Cover Image: Wearing the single pleat pant and linen cap in olive linen (aka Sussie and Carl) at Ronchamp.
At Le Corbusier's Ronchamp Chapel in Ronchamp, France.
Carl the cap is frequently borrowed.
Saint Benedict Chapel by Peter Zumthor
A birthday party in Vrin.
A restful stop at Lake Como, Italy, featuring our olive linen cap and short-sleeved linen button up in navy.
Scarpa's Banco Popolare di Verona.
Olivetti Showroom and a view of the Peggy Guggenheim Collection, Venice. Brent is wearing the single-pleat pant in olive and short-sleeved button up in indigo linen.
Scarpa's Querini Stampalia.
Enjoying the canals of Venice. Brent is wearing the indigo linen short-sleeved shirt and single-pleat pants in olive.
Brent is wearing the short-sleeved linen shirt in navy and Kate is wearing the drop-sleeved monk shirt in terracotta (SS18).
Brent is wearing the single-pleat short in sand linen and short-sleeved button up in indigo linen at Scarpa's Castelvecchio.
Brent Buck is an architect who truly designs homes people want to live in. Brent has an incredible eye for detail and materials, and as an architect couples innovative design approaches to a respect and knowledge of history. His spaces have a great sensitivity and appeal and as homes are marked by the taste and perspective of their occupants. We often describe our work in similar terms; our clothes are designed to be worn by their wearers, not the other way around. Made of natural fibers with a long history of apparel, they are brought to life by use and become more beautiful with wear. Perhaps this is why we find such affinity to Brent's work, and delight in seeing him wear ours!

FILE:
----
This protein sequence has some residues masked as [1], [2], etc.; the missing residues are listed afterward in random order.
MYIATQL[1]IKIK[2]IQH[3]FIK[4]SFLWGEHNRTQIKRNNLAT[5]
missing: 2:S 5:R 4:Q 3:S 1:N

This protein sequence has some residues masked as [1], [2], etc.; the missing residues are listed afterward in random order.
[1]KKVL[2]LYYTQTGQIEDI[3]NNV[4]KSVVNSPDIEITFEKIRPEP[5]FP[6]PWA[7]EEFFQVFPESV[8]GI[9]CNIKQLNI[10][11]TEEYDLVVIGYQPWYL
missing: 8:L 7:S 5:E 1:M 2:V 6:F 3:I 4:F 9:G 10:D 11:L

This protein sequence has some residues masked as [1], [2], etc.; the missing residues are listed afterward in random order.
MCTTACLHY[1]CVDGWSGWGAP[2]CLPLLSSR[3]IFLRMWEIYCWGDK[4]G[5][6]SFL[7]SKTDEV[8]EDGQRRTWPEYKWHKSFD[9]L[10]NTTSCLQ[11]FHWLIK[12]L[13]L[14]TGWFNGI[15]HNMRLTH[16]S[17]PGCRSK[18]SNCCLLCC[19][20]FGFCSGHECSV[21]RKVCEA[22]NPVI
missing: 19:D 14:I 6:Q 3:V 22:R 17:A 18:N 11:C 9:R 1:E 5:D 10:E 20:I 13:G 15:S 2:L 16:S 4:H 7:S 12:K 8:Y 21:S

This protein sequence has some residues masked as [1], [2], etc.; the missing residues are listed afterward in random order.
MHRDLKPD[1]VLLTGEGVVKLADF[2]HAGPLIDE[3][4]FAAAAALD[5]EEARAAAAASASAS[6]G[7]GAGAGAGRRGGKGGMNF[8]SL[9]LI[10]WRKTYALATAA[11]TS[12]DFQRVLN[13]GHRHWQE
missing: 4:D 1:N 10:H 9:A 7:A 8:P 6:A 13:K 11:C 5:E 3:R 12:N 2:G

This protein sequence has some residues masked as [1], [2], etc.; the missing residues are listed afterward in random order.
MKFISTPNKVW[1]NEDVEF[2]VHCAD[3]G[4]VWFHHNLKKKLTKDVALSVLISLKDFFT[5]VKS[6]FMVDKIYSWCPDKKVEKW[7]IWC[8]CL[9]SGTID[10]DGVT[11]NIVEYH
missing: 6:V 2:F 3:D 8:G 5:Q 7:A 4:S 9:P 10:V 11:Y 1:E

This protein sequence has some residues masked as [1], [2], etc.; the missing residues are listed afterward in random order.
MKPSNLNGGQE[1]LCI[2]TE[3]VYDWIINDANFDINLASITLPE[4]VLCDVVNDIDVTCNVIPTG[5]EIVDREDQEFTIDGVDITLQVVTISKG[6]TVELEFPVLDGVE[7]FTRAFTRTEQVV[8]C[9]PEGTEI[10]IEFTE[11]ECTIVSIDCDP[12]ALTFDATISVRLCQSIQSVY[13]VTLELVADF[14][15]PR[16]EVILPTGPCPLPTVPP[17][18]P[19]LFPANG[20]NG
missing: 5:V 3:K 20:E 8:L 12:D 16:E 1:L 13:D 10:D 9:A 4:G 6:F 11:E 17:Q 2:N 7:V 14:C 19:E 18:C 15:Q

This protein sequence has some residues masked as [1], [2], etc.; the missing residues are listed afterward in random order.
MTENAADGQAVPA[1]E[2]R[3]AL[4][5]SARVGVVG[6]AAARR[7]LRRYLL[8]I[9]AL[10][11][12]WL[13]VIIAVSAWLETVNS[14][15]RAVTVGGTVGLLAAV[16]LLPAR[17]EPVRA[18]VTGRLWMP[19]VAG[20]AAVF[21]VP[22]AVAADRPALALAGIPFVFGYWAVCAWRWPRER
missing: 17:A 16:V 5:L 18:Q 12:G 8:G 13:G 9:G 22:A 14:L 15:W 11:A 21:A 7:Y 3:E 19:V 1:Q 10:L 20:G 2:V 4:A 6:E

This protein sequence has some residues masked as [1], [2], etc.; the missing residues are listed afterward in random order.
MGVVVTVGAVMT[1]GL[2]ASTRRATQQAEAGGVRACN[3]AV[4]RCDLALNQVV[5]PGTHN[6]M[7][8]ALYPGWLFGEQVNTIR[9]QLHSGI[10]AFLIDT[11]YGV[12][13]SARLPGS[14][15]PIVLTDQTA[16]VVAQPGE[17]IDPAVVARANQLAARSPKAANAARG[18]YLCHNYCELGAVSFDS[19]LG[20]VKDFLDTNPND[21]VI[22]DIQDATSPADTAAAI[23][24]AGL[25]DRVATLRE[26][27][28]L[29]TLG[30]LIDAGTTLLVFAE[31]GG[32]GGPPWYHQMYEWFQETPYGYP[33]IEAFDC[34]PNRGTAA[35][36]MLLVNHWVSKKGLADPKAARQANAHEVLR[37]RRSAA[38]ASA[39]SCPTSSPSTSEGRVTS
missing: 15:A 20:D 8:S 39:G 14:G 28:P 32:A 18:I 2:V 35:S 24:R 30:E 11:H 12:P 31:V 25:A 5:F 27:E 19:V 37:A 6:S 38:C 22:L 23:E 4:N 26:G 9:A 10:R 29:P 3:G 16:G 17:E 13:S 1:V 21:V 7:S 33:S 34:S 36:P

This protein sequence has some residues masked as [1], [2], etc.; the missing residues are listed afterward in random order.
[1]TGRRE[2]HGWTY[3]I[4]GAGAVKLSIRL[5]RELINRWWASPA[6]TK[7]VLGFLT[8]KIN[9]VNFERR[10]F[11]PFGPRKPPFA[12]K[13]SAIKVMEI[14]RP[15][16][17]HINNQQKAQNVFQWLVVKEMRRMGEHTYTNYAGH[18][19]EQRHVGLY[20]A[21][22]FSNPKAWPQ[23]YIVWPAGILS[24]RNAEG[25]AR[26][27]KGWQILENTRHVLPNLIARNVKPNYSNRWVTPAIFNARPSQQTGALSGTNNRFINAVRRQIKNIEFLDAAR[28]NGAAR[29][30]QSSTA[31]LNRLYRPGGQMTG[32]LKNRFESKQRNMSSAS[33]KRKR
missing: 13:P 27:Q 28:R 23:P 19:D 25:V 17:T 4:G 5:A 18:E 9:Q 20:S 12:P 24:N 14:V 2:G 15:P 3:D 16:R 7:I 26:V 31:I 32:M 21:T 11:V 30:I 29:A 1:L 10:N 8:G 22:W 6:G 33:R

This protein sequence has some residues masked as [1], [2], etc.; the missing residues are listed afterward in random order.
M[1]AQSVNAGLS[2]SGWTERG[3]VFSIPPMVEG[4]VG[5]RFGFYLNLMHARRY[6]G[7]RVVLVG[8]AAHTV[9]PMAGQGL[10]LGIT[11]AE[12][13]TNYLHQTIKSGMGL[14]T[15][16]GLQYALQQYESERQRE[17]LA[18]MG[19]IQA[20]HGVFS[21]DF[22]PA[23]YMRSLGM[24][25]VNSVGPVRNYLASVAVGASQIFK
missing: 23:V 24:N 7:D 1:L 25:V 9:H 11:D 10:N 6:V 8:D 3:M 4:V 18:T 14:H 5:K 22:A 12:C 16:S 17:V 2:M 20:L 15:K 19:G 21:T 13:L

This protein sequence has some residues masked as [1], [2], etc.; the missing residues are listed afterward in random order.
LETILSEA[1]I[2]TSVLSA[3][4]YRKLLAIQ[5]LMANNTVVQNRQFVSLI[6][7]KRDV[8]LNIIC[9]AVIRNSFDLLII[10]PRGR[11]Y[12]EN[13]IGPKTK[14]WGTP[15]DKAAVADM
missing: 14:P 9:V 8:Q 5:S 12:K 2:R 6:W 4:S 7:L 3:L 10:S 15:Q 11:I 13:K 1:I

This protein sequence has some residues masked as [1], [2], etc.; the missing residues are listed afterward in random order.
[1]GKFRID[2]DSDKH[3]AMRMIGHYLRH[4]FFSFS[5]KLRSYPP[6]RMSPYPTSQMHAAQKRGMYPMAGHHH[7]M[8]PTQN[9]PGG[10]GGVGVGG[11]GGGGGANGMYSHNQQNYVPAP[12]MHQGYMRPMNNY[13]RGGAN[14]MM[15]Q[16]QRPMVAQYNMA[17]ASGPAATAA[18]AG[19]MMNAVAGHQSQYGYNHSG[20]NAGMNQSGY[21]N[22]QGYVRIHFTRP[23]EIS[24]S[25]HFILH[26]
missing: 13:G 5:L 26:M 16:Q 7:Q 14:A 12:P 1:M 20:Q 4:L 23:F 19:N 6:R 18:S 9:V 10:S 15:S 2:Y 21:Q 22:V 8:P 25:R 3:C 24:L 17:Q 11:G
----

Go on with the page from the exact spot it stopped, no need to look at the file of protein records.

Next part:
When we heard he and his family were traveling to Europe on a tour of architecture, we knew we had to get the details. Read below to learn where they went and what they saw, and start planning your own future trip accordingly.
Kate, Anna, and myself – we’re not really vacation people. When we leave our home we like to really travel, to take trips. I think this all started one “vacation” where we tried to be still…didn’t work well. This summer we decided to take an impromptu trip to look at the architectural works of Le Corbusier, Gion Caminada, Peter Zumthor, and Carlo Scarpa. These architects have mastered the themes we are finding in our work – how to work within old cities and buildings while trying to not remake history but add to it. The trip was last minute so we packed our camping gear, having only booked our first night in Zurich and our the last evening in Milan. We pack light – something our Blluemade garments helped with!